Assessing Board Performance

BoardSource firmly believes in the power of performance assessment. We’ve seen it catalyze positive change at the board level, strengthen the board–chief executive partnership, and lead to greater organizational impact.

 

Board self-assessment enables the board to hold itself, its members, and its processes accountable, to identify gaps between current performance and expected or hoped-for performance, and chart a course of improvement, refinement, and/or further progress.

BoardSource recommends that boards conduct a formal self-assessment every two years, which may include an assessment of each individual board member’s performance, or the performance of specific committees or roles. We feel so strongly about board self-assessment that we built our Board Support Program around our board self-assessment tool, which encourages boards to use the self-assessment as a starting point for ongoing, year-round board development efforts.

Assessing performance is the most effective way to ensure your board members understand their duties and utilize effective good governance practices. These resources describe the benefits and complications of assessment and highlight essential factors for high-performing boards.

R+S Weekly, publications, and more

BoardSource creates unique, easy-to-digest downloadable resources featuring infographics, tools, templates, and more that we deliver weekly. Learn about our Resources + Solutions emails.

We also have publications and other important resources specific to this topic available in our store. Explore the BoardSource store.

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Community and Member Resources

All 101-level community resources listed below are available publicly. BoardSource members have access to 101-, 201-, and 301-level resources. Don’t forget to visit the BoardSource store for more resources on this topic!

Board Member Exit Interviews

201| Members only resource. Many organizations conduct exit interviews with departing staff members. Whether an employee leaves suddenly or gives ample notice, it makes sense to find out what prompted the person to resign. Similarly, when board members leave — whether at the end of a term or prematurely — the board can gain valuable insight about its own affairs from the departing members, if they are willing to share their views.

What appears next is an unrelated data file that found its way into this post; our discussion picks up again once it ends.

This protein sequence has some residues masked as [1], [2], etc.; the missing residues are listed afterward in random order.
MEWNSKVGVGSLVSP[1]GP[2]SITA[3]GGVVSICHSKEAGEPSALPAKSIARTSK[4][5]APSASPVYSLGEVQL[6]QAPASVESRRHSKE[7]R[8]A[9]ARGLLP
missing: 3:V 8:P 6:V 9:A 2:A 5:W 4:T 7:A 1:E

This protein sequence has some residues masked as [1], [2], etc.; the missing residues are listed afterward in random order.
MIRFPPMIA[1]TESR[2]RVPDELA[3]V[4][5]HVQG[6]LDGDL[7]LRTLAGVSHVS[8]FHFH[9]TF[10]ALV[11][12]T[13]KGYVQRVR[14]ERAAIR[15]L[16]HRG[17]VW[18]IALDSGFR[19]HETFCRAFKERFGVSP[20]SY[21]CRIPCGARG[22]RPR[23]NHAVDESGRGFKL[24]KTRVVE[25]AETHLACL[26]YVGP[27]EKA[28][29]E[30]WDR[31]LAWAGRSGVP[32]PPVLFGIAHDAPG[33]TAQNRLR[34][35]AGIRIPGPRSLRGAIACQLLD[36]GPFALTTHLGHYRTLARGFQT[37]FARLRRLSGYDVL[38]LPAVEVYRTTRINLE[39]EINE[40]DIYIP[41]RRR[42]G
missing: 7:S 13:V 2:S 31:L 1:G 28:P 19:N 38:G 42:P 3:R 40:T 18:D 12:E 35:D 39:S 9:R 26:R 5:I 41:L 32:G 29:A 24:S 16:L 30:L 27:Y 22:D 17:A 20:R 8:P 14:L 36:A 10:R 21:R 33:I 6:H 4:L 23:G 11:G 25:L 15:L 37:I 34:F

Dealing with Resistance to Board Self-Assessment

201| Members only resource. Performance evaluation often is conceived as a threatening exercise. This is not true only with employee performance evaluations but equally applies to boards’ self-assessments. This happens when the purpose of assessment is not understood. Self-evaluation has a negative undertone when it is not used to build positive outcomes.

Successful Board Self-Assessment

101| Community resource. Considering the important role the board has within a nonprofit, why would any organization be content with a sub-standard board — a board with inadequate performance and fulfillment of its responsibilities — and not be open and willing to improve its members’ individual and collective performance? The best way to make the case for board improvement is to conduct periodic board self-assessments to identify your board’s strengths and areas in need of improvement.

What to Evaluate

201| Members only resource. Performance assessments often raise concern and even fear. Many people associate them with judgment, unfairness, and the need to defend one’s actions. However, without appropriate monitoring and feedback, it is difficult to evaluate whether you, your board, and your organization are meeting goals and making progress.